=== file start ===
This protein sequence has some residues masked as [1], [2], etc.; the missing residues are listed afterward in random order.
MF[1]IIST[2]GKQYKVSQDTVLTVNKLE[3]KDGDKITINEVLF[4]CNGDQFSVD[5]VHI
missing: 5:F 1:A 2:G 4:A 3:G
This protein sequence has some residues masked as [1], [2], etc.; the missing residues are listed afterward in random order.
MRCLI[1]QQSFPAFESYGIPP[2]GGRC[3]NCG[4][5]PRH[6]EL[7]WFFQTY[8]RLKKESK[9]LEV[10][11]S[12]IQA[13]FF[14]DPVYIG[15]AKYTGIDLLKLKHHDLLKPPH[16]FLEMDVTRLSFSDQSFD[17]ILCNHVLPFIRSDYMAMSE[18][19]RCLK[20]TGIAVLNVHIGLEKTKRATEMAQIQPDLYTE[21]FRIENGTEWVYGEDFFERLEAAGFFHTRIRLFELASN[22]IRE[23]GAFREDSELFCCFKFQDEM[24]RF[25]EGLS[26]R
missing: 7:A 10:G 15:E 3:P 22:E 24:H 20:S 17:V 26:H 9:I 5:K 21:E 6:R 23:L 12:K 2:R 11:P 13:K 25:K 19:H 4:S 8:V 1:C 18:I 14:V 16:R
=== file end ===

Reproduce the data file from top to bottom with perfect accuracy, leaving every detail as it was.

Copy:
This protein sequence has some residues masked as [1], [2], etc.; the missing residues are listed afterward in random order.
MF[1]IIST[2]GKQYKVSQDTVLTVNKLE[3]KDGDKITINEVLF[4]CNGDQFSVD[5]VHI
missing: 5:F 1:A 2:G 4:A 3:G
This protein sequence has some residues masked as [1], [2], etc.; the missing residues are listed afterward in random order.
MRCLI[1]QQSFPAFESYGIPP[2]GGRC[3]NCG[4][5]PRH[6]EL[7]WFFQTY[8]RLKKESK[9]LEV[10][11]S[12]IQA[13]FF[14]DPVYIG[15]AKYTGIDLLKLKHHDLLKPPH[16]FLEMDVTRLSFSDQSFD[17]ILCNHVLPFIRSDYMAMSE[18][19]RCLK[20]TGIAVLNVHIGLEKTKRATEMAQIQPDLYTE[21]FRIENGTEWVYGEDFFERLEAAGFFHTRIRLFELASN[22]IRE[23]GAFREDSELFCCFKFQDEM[24]RF[25]EGLS[26]R
missing: 7:A 10:G 15:E 3:P 22:E 24:H 20:S 17:V 26:H 9:I 5:K 21:E 6:R 23:L 12:K 2:R 11:P 13:K 25:K 19:H 4:S 8:V 1:C 18:I 14:V 16:R